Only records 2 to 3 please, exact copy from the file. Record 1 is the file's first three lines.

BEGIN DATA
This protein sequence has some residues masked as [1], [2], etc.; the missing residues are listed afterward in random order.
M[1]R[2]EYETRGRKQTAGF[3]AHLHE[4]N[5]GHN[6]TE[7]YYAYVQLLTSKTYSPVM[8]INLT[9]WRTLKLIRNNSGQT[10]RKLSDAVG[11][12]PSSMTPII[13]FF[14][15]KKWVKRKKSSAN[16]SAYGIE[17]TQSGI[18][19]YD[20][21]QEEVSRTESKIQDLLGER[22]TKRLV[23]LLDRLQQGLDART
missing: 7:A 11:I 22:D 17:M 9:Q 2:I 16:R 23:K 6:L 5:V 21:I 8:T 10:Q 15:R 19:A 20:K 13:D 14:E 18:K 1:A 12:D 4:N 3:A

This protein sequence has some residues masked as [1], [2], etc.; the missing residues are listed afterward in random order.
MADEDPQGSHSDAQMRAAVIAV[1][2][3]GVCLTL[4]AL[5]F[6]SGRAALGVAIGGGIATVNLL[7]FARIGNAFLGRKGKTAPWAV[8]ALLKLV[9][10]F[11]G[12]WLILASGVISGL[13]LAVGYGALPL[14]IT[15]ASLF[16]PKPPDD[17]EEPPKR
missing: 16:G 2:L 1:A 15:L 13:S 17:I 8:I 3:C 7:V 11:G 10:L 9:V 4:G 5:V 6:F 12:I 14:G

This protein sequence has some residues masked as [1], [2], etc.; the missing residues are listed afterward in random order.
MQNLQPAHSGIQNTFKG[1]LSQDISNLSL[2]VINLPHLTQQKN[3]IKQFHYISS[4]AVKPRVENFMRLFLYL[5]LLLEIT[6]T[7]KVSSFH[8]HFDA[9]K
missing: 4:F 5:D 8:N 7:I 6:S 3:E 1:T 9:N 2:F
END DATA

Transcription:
This protein sequence has some residues masked as [1], [2], etc.; the missing residues are listed afterward in random order.
MADEDPQGSHSDAQMRAAVIAV[1][2][3]GVCLTL[4]AL[5]F[6]SGRAALGVAIGGGIATVNLL[7]FARIGNAFLGRKGKTAPWAV[8]ALLKLV[9][10]F[11]G[12]WLILASGVISGL[13]LAVGYGALPL[14]IT[15]ASLF[16]PKPPDD[17]EEPPKR
missing: 16:G 2:L 1:A 15:L 13:S 17:I 8:I 3:C 7:V 11:G 10:L 9:V 4:G 5:V 6:F 12:I 14:G

This protein sequence has some residues masked as [1], [2], etc.; the missing residues are listed afterward in random order.
MQNLQPAHSGIQNTFKG[1]LSQDISNLSL[2]VINLPHLTQQKN[3]IKQFHYISS[4]AVKPRVENFMRLFLYL[5]LLLEIT[6]T[7]KVSSFH[8]HFDA[9]K
missing: 4:F 5:D 8:N 7:I 6:S 3:E 1:T 9:N 2:F